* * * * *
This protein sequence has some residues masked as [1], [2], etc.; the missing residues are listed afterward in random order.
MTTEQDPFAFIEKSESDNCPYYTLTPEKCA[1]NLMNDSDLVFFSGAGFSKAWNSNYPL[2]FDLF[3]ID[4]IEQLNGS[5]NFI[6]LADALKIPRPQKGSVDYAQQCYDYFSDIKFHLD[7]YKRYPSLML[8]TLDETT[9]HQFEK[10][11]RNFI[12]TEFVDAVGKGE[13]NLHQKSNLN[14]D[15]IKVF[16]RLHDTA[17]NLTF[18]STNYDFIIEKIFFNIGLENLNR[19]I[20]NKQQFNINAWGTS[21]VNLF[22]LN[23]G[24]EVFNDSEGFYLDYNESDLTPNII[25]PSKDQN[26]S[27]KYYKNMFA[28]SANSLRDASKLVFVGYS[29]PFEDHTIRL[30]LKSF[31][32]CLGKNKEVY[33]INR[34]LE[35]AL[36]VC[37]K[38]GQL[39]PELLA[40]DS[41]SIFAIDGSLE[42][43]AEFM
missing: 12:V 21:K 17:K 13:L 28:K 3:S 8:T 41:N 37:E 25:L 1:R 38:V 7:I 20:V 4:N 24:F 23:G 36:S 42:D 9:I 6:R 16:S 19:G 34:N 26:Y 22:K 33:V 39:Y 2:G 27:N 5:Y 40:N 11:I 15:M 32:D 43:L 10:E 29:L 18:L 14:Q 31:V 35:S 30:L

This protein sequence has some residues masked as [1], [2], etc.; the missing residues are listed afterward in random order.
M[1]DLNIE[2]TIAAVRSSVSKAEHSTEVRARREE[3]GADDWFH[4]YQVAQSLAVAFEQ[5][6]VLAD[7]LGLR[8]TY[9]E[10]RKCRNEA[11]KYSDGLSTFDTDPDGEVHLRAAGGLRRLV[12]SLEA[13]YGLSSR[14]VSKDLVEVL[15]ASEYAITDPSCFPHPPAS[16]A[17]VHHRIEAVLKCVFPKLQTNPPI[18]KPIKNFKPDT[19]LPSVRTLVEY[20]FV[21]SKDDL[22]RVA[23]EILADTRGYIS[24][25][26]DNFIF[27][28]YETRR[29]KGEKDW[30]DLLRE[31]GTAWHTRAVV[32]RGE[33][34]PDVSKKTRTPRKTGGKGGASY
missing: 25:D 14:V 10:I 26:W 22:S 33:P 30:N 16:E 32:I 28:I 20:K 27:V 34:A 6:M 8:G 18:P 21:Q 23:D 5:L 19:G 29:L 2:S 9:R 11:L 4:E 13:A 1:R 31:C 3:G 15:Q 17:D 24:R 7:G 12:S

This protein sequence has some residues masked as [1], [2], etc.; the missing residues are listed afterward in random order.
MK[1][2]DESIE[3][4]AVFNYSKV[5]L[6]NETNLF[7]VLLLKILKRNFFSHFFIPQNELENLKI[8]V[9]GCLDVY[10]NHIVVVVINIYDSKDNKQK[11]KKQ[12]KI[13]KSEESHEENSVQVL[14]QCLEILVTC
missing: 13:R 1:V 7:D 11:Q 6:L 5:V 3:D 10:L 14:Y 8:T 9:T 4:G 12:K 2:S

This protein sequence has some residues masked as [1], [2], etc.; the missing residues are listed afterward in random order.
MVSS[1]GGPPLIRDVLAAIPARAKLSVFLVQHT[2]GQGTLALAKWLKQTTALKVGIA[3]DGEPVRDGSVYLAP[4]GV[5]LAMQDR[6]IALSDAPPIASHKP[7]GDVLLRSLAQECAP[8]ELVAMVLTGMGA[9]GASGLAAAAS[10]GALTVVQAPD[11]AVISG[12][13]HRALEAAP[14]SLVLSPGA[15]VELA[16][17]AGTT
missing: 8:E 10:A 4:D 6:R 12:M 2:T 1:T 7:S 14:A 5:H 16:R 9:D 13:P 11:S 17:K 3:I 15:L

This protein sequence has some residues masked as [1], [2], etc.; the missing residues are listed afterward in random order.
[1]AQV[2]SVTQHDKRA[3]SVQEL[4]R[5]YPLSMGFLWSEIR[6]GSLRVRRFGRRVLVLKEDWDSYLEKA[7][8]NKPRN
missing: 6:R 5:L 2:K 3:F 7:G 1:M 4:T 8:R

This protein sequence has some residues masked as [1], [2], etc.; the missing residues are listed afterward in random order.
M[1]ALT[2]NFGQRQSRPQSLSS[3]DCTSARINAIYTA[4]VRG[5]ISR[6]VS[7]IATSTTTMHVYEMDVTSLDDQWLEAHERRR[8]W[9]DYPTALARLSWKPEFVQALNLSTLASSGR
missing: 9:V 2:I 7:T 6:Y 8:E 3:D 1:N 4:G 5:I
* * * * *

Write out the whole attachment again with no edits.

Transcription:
This protein sequence has some residues masked as [1], [2], etc.; the missing residues are listed afterward in random order.
MTTEQDPFAFIEKSESDNCPYYTLTPEKCA[1]NLMNDSDLVFFSGAGFSKAWNSNYPL[2]FDLF[3]ID[4]IEQLNGS[5]NFI[6]LADALKIPRPQKGSVDYAQQCYDYFSDIKFHLD[7]YKRYPSLML[8]TLDETT[9]HQFEK[10][11]RNFI[12]TEFVDAVGKGE[13]NLHQKSNLN[14]D[15]IKVF[16]RLHDTA[17]NLTF[18]STNYDFIIEKIFFNIGLENLNR[19]I[20]NKQQFNINAWGTS[21]VNLF[22]LN[23]G[24]EVFNDSEGFYLDYNESDLTPNII[25]PSKDQN[26]S[27]KYYKNMFA[28]SANSLRDASKLVFVGYS[29]PFEDHTIRL[30]LKSF[31][32]CLGKNKEVY[33]INR[34]LE[35]AL[36]VC[37]K[38]GQL[39]PELLA[40]DS[41]SIFAIDGSLE[42][43]AEFM
missing: 12:V 21:K 17:K 13:L 28:K 3:S 8:T 41:N 37:E 25:L 1:R 38:V 7:I 20:V 4:N 24:F 23:G 36:S 42:D 9:I 6:R 16:S 19:G 34:N 26:Y 22:K 33:V 39:Y 2:G 27:N 5:Y 40:N 11:I 15:M 32:D 43:L 10:E 29:L 18:L 14:Q 31:V 35:S 30:L

This protein sequence has some residues masked as [1], [2], etc.; the missing residues are listed afterward in random order.
M[1]DLNIE[2]TIAAVRSSVSKAEHSTEVRARREE[3]GADDWFH[4]YQVAQSLAVAFEQ[5][6]VLAD[7]LGLR[8]TY[9]E[10]RKCRNEA[11]KYSDGLSTFDTDPDGEVHLRAAGGLRRLV[12]SLEA[13]YGLSSR[14]VSKDLVEVL[15]ASEYAITDPSCFPHPPAS[16]A[17]VHHRIEAVLKCVFPKLQTNPPI[18]KPIKNFKPDT[19]LPSVRTLVEY[20]FV[21]SKDDL[22]RVA[23]EILADTRGYIS[24][25][26]DNFIF[27][28]YETRR[29]KGEKDW[30]DLLRE[31]GTAWHTRAVV[32]RGE[33][34]PDVSKKTRTPRKTGGKGGASY
missing: 25:D 14:V 10:I 26:W 22:S 33:P 30:N 16:E 32:I 28:I 20:K 27:V 34:A 6:M 8:G 18:P 21:Q 23:D 5:L 19:G 29:L 2:S 9:R 11:L 4:E 13:A 1:R 31:C 3:G 15:Q 17:D 24:R 7:G 12:S

This protein sequence has some residues masked as [1], [2], etc.; the missing residues are listed afterward in random order.
MK[1][2]DESIE[3][4]AVFNYSKV[5]L[6]NETNLF[7]VLLLKILKRNFFSHFFIPQNELENLKI[8]V[9]GCLDVY[10]NHIVVVVINIYDSKDNKQK[11]KKQ[12]KI[13]KSEESHEENSVQVL[14]QCLEILVTC
missing: 13:R 1:V 7:D 11:Q 6:L 5:V 3:D 10:L 14:Y 8:T 9:T 4:G 12:K 2:S

This protein sequence has some residues masked as [1], [2], etc.; the missing residues are listed afterward in random order.
MVSS[1]GGPPLIRDVLAAIPARAKLSVFLVQHT[2]GQGTLALAKWLKQTTALKVGIA[3]DGEPVRDGSVYLAP[4]GV[5]LAMQDR[6]IALSDAPPIASHKP[7]GDVLLRSLAQECAP[8]ELVAMVLTGMGA[9]GASGLAAAAS[10]GALTVVQAPD[11]AVISG[12][13]HRALEAAP[14]SLVLSPGA[15]VELA[16][17]AGTT
missing: 8:E 10:A 4:D 6:R 12:M 2:T 1:T 7:S 14:A 5:H 16:R 9:D 13:P 11:S 17:K 3:I 15:L

This protein sequence has some residues masked as [1], [2], etc.; the missing residues are listed afterward in random order.
[1]AQV[2]SVTQHDKRA[3]SVQEL[4]R[5]YPLSMGFLWSEIR[6]GSLRVRRFGRRVLVLKEDWDSYLEKA[7][8]NKPRN
missing: 6:R 5:L 2:K 3:F 7:G 1:M 4:T 8:R

This protein sequence has some residues masked as [1], [2], etc.; the missing residues are listed afterward in random order.
M[1]ALT[2]NFGQRQSRPQSLSS[3]DCTSARINAIYTA[4]VRG[5]ISR[6]VS[7]IATSTTTMHVYEMDVTSLDDQWLEAHERRR[8]W[9]DYPTALARLSWKPEFVQALNLSTLASSGR
missing: 9:V 2:I 7:T 6:Y 8:E 3:D 1:N 4:G 5:I